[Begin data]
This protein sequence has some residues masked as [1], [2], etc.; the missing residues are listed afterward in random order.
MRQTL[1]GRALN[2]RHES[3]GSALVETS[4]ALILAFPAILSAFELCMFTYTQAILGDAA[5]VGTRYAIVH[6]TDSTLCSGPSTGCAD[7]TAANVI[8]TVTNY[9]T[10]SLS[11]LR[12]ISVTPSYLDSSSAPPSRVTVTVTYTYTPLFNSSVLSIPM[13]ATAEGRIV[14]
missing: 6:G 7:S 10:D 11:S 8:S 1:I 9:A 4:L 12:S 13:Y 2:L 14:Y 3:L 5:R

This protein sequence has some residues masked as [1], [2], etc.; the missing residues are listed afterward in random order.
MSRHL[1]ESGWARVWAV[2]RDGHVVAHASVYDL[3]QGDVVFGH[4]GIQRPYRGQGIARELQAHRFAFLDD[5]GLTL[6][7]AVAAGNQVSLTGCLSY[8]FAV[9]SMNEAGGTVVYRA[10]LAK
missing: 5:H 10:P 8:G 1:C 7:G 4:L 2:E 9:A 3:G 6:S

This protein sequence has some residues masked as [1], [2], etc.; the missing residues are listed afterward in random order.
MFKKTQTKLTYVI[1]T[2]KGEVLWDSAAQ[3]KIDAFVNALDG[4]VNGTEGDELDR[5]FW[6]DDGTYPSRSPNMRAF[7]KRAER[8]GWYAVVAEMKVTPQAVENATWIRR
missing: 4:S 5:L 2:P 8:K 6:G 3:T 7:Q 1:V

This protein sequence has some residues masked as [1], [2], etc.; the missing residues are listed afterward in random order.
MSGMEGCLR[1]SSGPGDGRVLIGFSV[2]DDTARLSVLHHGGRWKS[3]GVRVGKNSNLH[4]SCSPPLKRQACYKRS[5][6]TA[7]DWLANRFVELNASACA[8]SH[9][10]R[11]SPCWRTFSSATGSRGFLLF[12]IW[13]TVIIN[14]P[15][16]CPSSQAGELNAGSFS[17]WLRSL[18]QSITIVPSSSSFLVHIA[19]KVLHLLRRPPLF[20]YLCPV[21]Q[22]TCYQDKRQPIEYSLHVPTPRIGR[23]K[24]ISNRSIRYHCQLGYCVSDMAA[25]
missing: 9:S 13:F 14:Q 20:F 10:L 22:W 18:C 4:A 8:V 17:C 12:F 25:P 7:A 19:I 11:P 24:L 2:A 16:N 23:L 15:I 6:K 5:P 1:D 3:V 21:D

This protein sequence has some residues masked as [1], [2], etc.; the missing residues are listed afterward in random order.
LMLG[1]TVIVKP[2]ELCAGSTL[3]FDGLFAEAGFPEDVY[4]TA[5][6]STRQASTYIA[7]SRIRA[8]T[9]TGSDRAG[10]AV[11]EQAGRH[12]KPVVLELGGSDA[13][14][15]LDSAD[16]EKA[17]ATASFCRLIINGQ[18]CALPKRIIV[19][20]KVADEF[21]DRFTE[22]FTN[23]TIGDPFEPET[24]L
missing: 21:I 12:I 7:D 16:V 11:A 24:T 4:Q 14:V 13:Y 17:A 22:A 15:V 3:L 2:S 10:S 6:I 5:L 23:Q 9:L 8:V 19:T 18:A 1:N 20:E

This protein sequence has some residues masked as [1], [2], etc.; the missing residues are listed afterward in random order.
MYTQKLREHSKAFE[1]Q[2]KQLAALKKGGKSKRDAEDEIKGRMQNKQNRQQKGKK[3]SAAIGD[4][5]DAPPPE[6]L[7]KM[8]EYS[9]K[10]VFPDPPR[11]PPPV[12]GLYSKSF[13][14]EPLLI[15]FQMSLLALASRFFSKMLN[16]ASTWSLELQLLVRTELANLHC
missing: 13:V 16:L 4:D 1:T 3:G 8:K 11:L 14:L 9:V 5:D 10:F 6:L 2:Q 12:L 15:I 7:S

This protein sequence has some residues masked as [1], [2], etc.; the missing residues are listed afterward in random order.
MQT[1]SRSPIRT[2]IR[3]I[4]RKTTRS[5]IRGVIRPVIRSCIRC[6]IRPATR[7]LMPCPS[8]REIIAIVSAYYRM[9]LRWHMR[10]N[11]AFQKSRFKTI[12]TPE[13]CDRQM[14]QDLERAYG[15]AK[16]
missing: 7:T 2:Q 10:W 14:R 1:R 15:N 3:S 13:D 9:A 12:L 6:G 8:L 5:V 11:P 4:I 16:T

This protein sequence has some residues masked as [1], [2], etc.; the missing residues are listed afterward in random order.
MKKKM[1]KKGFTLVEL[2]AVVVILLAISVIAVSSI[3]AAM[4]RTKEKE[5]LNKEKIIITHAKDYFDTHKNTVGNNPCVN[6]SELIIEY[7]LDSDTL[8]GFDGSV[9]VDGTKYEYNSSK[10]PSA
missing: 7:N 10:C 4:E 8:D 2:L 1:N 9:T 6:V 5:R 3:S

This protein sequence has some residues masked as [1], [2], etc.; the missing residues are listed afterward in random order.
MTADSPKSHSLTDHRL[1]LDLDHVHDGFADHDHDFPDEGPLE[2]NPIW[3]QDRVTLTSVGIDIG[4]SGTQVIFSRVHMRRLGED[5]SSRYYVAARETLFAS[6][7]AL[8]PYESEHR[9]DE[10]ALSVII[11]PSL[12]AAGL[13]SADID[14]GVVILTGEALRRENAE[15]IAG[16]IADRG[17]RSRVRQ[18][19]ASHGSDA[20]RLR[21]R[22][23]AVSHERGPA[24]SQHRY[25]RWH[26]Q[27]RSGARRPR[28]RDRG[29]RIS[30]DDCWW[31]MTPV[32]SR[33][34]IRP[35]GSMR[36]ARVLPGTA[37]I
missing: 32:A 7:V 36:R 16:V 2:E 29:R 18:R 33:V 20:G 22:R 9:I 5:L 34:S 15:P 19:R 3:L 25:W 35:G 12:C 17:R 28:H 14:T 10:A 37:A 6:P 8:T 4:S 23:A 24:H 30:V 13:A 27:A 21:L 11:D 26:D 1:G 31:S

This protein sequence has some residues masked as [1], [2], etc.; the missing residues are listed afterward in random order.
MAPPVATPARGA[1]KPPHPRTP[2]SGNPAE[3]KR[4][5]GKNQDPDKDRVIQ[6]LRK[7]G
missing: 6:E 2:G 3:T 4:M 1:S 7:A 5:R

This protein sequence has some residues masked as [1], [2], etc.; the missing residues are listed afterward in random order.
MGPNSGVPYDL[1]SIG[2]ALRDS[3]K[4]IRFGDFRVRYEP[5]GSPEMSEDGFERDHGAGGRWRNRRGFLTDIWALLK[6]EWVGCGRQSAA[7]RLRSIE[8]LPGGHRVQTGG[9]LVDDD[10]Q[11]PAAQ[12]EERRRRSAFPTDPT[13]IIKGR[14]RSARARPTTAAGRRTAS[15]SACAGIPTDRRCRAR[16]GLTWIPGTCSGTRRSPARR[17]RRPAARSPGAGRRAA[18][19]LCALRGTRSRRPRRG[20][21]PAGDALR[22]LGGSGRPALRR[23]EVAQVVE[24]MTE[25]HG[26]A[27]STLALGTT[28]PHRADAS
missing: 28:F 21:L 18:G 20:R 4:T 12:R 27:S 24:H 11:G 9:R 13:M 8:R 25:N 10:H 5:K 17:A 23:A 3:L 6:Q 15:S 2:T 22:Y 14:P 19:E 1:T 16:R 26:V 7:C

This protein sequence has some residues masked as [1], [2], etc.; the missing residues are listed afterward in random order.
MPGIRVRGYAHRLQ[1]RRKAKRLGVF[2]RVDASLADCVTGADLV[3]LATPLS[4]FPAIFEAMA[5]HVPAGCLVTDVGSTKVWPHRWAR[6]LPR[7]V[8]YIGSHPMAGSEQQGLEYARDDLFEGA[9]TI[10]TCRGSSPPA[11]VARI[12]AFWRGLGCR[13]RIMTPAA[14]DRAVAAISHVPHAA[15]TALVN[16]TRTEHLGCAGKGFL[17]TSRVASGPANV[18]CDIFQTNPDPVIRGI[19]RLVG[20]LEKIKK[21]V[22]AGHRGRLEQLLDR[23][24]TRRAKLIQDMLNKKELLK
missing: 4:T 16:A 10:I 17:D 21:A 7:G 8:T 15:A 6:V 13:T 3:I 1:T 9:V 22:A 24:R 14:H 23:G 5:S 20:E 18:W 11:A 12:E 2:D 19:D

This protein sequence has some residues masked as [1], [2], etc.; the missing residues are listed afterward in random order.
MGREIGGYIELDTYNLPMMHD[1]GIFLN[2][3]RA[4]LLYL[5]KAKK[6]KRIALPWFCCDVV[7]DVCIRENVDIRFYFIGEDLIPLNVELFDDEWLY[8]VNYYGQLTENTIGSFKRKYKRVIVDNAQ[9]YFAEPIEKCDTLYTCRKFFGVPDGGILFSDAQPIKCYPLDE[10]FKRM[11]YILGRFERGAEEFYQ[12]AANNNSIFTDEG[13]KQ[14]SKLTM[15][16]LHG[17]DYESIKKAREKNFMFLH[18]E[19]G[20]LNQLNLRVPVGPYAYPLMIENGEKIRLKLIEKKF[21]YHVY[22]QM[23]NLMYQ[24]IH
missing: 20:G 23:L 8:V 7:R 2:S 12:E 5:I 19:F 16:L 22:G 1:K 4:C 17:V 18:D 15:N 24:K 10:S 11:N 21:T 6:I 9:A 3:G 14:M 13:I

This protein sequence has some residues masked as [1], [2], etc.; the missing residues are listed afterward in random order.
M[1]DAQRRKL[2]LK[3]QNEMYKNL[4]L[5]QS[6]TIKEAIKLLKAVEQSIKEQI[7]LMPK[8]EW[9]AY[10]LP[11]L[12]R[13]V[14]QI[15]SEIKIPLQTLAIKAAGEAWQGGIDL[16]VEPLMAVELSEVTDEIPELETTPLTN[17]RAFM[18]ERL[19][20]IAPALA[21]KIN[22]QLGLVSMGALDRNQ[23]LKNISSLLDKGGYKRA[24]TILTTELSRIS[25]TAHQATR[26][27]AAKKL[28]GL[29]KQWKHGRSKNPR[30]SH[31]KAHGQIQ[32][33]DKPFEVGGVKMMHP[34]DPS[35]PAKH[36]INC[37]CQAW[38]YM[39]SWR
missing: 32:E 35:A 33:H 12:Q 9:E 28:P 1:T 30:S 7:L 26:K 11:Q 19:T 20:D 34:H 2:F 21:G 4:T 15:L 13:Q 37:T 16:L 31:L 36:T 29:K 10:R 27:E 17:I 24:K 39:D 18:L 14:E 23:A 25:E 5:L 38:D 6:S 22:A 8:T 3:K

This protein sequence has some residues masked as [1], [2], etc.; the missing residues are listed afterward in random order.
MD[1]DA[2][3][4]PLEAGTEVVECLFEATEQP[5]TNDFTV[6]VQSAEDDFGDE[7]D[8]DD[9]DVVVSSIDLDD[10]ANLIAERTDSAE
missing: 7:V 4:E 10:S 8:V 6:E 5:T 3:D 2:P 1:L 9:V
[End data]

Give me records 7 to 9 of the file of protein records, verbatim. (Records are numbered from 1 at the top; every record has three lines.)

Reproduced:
This protein sequence has some residues masked as [1], [2], etc.; the missing residues are listed afterward in random order.
MQT[1]SRSPIRT[2]IR[3]I[4]RKTTRS[5]IRGVIRPVIRSCIRC[6]IRPATR[7]LMPCPS[8]REIIAIVSAYYRM[9]LRWHMR[10]N[11]AFQKSRFKTI[12]TPE[13]CDRQM[14]QDLERAYG[15]AK[16]
missing: 7:T 2:Q 10:W 14:R 1:R 15:N 3:S 13:D 9:A 12:L 6:G 8:L 5:V 11:P 4:I 16:T

This protein sequence has some residues masked as [1], [2], etc.; the missing residues are listed afterward in random order.
MKKKM[1]KKGFTLVEL[2]AVVVILLAISVIAVSSI[3]AAM[4]RTKEKE[5]LNKEKIIITHAKDYFDTHKNTVGNNPCVN[6]SELIIEY[7]LDSDTL[8]GFDGSV[9]VDGTKYEYNSSK[10]PSA
missing: 7:N 10:C 4:E 8:D 2:L 1:N 9:T 6:V 5:R 3:S

This protein sequence has some residues masked as [1], [2], etc.; the missing residues are listed afterward in random order.
MTADSPKSHSLTDHRL[1]LDLDHVHDGFADHDHDFPDEGPLE[2]NPIW[3]QDRVTLTSVGIDIG[4]SGTQVIFSRVHMRRLGED[5]SSRYYVAARETLFAS[6][7]AL[8]PYESEHR[9]DE[10]ALSVII[11]PSL[12]AAGL[13]SADID[14]GVVILTGEALRRENAE[15]IAG[16]IADRG[17]RSRVRQ[18][19]ASHGSDA[20]RLR[21]R[22][23]AVSHERGPA[24]SQHRY[25]RWH[26]Q[27]RSGARRPR[28]RDRG[29]RIS[30]DDCWW[31]MTPV[32]SR[33][34]IRP[35]GSMR[36]ARVLPGTA[37]I
missing: 32:A 7:V 36:R 16:V 2:E 29:R 18:R 33:V 20:G 22:R 9:I 5:L 34:S 15:P 19:R 3:L 25:W 35:G 12:C 17:R 28:H 14:T 10:A 37:A 6:P 8:T 4:S 23:A 24:H 30:V 13:A 27:A 21:L 11:D 26:D 1:G 31:S